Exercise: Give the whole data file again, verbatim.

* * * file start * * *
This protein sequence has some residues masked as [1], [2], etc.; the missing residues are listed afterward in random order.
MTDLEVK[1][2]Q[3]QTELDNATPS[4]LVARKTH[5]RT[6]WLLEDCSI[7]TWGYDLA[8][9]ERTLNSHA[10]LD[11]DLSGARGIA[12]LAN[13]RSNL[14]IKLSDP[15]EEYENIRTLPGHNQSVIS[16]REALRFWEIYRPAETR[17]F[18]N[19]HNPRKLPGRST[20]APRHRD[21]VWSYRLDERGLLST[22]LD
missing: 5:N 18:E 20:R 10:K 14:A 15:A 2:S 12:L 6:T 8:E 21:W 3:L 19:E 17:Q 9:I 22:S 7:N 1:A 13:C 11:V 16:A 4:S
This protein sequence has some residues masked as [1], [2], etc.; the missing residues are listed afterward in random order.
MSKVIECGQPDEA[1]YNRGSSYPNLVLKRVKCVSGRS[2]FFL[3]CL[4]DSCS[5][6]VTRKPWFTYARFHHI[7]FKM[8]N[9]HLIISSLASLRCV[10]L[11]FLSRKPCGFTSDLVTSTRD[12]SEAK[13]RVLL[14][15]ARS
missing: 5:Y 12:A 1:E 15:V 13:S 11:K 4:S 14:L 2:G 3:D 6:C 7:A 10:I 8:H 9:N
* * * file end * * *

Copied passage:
This protein sequence has some residues masked as [1], [2], etc.; the missing residues are listed afterward in random order.
MTDLEVK[1][2]Q[3]QTELDNATPS[4]LVARKTH[5]RT[6]WLLEDCSI[7]TWGYDLA[8][9]ERTLNSHA[10]LD[11]DLSGARGIA[12]LAN[13]RSNL[14]IKLSDP[15]EEYENIRTLPGHNQSVIS[16]REALRFWEIYRPAETR[17]F[18]N[19]HNPRKLPGRST[20]APRHRD[21]VWSYRLDERGLLST[22]LD
missing: 5:N 18:E 20:R 10:K 14:A 15:A 2:S 12:L 6:T 8:E 21:W 3:L 19:E 17:Q 9:I 22:S 7:N 1:A 13:C 11:V 16:A 4:S
This protein sequence has some residues masked as [1], [2], etc.; the missing residues are listed afterward in random order.
MSKVIECGQPDEA[1]YNRGSSYPNLVLKRVKCVSGRS[2]FFL[3]CL[4]DSCS[5][6]VTRKPWFTYARFHHI[7]FKM[8]N[9]HLIISSLASLRCV[10]L[11]FLSRKPCGFTSDLVTSTRD[12]SEAK[13]RVLL[14][15]ARS
missing: 5:Y 12:A 1:E 15:V 13:S 11:K 4:S 14:L 2:G 3:D 6:C 7:A 10:I 8:H 9:N